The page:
Rosacea: A common and treatable disease
By Eric N. Tabor, MD, Nortshore Dermatology, Northshore & New Orleans LIVING WELL Magazine
Many people either know someone or they themselves suffer with a very common skin disease known as rosacea. The most common symptom of rosacea is the classic “red-face” that you may have seen or heard of, although many more subtypes and symptoms are common.
Rosacea is a common but poorly understood disorder of the facial skin that is estimated to affect well over 16 million Americans and most of them don’t even know it. But because of its red-face, acne-like effect on personal appearance, it can cause significant psychological, social and occupational problems. In fact, in a survey by the National Rosacea Society, more than 76% of rosacea patients said their condition had lowered their self-esteem and 41% reported that it had caused them to avoid public contact or cancel social situations. Further, 51% said they had even missed work because of their condition.
What is rosacea and what causes it? Is there a cure? Unfortunately, the answers to these questions aren’t the most encouraging. The medical definition of rosacea usually says something close to, “Rosacea is a common, chronic inflammatory condition of unknown etiology, usually occurring on the face, nose and eyes.” This basically says we do not fully understand why people get this disease and, to make matters worse, this disease is not curable. However, we do understand and have many, many studies detailing which medications and treatments can put rosacea in remission, or decrease the severity of symptoms for the majority of people.
Although rosacea is not curable, it is very manageable depending on the type and severity of the disease progression. Individuals who suspect they may have rosacea are urged to see a dermatology provider for diagnosis and treatment. Patients should look for flushing, persistent redness, bumps and pimples, or visible blood vessels almost always occurring on the face. Other symptoms to notice are eye irritation, burning or stinging of the face, raised red patches, skin thickening or swelling of the face.
There are four main subtypes of rosacea. Erythematotelangiectatic patients present with flushing, prolonged facial redness and small blood vessels on the face. Papulopustular patients present with acne-like bumps and pustules with associated redness and swelling. Phymatous patients present with long-term inflammation and swelling causing marked thickening of the skin, and enlarging of the sebaceous glands, leading to “rhinophyma” or swelling of the nose. Ocular patients present with conjunctivitis, inflamed eyelids, and often complain of dry, irritated, itchy eyes. Depending on the type of rosacea you are suffering from will determine the type and modality of treatment that will be offered to you.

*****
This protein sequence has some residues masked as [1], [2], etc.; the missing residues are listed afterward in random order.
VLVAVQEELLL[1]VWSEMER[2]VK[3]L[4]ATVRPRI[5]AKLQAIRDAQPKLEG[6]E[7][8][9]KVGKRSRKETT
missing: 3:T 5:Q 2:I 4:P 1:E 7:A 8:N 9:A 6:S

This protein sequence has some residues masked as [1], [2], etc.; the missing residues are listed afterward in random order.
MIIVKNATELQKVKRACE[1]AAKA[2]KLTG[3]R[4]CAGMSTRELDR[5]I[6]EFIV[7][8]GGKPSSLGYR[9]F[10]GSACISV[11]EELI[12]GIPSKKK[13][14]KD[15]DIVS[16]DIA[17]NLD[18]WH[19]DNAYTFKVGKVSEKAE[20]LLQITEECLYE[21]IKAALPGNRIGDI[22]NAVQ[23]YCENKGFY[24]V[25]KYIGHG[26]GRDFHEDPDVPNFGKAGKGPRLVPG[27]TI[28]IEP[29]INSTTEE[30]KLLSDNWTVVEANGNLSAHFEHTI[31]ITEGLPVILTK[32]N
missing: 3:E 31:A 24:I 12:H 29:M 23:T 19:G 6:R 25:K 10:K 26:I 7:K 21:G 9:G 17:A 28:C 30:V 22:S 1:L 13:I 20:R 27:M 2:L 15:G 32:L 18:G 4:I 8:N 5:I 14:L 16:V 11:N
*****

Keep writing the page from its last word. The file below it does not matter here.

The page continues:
The first thing one should do to treat rosacea is to avoid certain known triggers that have classically exacerbated rosacea flares for most patients. The most common are temperature extremes, heat from sunlight, severe sunburn, stress, anxiety, cold wind, alcohol, caffeine, spicy food, red wine, beer, yogurt, and aged cheeses to name a few. Also patients with rosacea are urged to wash their face with a gentle skin cleanser and apply sunscreen with both UVA and UVB protection every morning.
Various topical and oral medications are generally the first line treatment for most forms of rosacea. Topical metronidazole and azelaic acid have FDA indications for the treatment of rosacea, work well and are generally tolerated well. Oral antibiotics such as the tetracyclines (tetracycline, minocycline and doxycycline) work as an anti-inflammatory agent in the treatment of rosacea. An extended release, low milligram oral version of doxycycline with less risk of microbial resistance has also been developed specifically for rosacea and has been shown to be safe for long-term use. Ocular rosacea is also treated with oral antibiotics with the addition of oral antihistamines if it is beneficial to control the patient’s itching.
When appropriate, treatment with lasers, intense pulse light sources or other medical and surgical devices may be used to remove visible blood vessels, reduce extensive redness or correct disfigurement of the nose. In fact, laser treatment has been shown to be the most effective treatment for permanent facial redness.
There are several different forms of rosacea with many different treatment modalities available. It is important to seek medical advice from an experienced professional who can gear treatment for rosacea patients depending on the symptoms the patient is experiencing. And although rosacea is not curable, the majority of people with rosacea control their symptoms with easy to use medications and lifestyle changes.
Dr. Tabor is available at the Northshore Dermatology in Slidell & Madisonville. He can be reached at 985-641-5198 in Slidell or 985-792-5959 in Madisonville.